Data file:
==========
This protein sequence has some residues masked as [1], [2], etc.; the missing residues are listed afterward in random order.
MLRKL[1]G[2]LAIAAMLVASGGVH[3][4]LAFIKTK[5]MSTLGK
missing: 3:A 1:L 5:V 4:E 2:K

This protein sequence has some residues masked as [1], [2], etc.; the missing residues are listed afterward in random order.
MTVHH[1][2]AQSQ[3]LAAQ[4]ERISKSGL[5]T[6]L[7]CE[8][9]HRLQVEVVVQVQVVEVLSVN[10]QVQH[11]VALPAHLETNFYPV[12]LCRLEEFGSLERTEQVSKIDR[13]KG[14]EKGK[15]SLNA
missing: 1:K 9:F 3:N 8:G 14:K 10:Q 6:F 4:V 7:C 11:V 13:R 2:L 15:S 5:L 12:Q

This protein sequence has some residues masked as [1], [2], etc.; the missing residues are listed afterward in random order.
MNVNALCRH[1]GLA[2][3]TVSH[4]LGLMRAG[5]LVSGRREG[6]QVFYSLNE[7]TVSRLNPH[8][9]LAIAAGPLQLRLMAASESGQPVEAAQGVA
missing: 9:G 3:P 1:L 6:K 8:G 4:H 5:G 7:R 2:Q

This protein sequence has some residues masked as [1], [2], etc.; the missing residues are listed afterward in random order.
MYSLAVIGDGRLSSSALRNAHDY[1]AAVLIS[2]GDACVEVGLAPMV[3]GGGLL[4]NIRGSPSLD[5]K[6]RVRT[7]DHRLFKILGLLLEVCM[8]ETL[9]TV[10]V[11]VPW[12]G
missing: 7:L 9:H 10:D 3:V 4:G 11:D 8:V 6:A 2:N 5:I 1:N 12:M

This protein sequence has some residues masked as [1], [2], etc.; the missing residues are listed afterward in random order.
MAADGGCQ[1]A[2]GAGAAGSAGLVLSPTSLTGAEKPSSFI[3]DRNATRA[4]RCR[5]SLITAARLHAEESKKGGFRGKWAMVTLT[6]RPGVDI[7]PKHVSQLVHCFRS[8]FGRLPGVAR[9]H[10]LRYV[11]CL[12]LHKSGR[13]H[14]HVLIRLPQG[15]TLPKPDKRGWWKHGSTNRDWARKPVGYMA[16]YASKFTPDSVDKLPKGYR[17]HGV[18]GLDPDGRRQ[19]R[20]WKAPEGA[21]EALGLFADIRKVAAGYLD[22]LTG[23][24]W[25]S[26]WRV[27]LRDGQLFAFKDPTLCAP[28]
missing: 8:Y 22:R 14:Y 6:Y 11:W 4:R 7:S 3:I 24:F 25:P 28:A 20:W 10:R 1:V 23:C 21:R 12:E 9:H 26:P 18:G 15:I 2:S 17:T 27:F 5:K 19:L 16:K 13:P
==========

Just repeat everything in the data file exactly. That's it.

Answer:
This protein sequence has some residues masked as [1], [2], etc.; the missing residues are listed afterward in random order.
MLRKL[1]G[2]LAIAAMLVASGGVH[3][4]LAFIKTK[5]MSTLGK
missing: 3:A 1:L 5:V 4:E 2:K

This protein sequence has some residues masked as [1], [2], etc.; the missing residues are listed afterward in random order.
MTVHH[1][2]AQSQ[3]LAAQ[4]ERISKSGL[5]T[6]L[7]CE[8][9]HRLQVEVVVQVQVVEVLSVN[10]QVQH[11]VALPAHLETNFYPV[12]LCRLEEFGSLERTEQVSKIDR[13]KG[14]EKGK[15]SLNA
missing: 1:K 9:F 3:N 8:G 14:K 10:Q 6:F 4:V 7:C 11:V 13:R 2:L 15:S 5:L 12:Q

This protein sequence has some residues masked as [1], [2], etc.; the missing residues are listed afterward in random order.
MNVNALCRH[1]GLA[2][3]TVSH[4]LGLMRAG[5]LVSGRREG[6]QVFYSLNE[7]TVSRLNPH[8][9]LAIAAGPLQLRLMAASESGQPVEAAQGVA
missing: 9:G 3:P 1:L 6:K 8:G 4:H 5:G 7:R 2:Q

This protein sequence has some residues masked as [1], [2], etc.; the missing residues are listed afterward in random order.
MYSLAVIGDGRLSSSALRNAHDY[1]AAVLIS[2]GDACVEVGLAPMV[3]GGGLL[4]NIRGSPSLD[5]K[6]RVRT[7]DHRLFKILGLLLEVCM[8]ETL[9]TV[10]V[11]VPW[12]G
missing: 7:L 9:H 10:D 3:V 4:G 11:D 8:V 6:A 2:N 5:I 1:N 12:M

This protein sequence has some residues masked as [1], [2], etc.; the missing residues are listed afterward in random order.
MAADGGCQ[1]A[2]GAGAAGSAGLVLSPTSLTGAEKPSSFI[3]DRNATRA[4]RCR[5]SLITAARLHAEESKKGGFRGKWAMVTLT[6]RPGVDI[7]PKHVSQLVHCFRS[8]FGRLPGVAR[9]H[10]LRYV[11]CL[12]LHKSGR[13]H[14]HVLIRLPQG[15]TLPKPDKRGWWKHGSTNRDWARKPVGYMA[16]YASKFTPDSVDKLPKGYR[17]HGV[18]GLDPDGRRQ[19]R[20]WKAPEGA[21]EALGLFADIRKVAAGYLD[22]LTG[23][24]W[25]S[26]WRV[27]LRDGQLFAFKDPTLCAP[28]
missing: 8:Y 22:R 14:Y 6:Y 11:W 4:R 7:S 3:I 24:F 25:P 28:A 20:W 10:R 1:V 23:C 21:R 12:E 9:H 26:P 18:G 15:I 2:S 17:T 27:F 5:K 19:L 16:K 13:P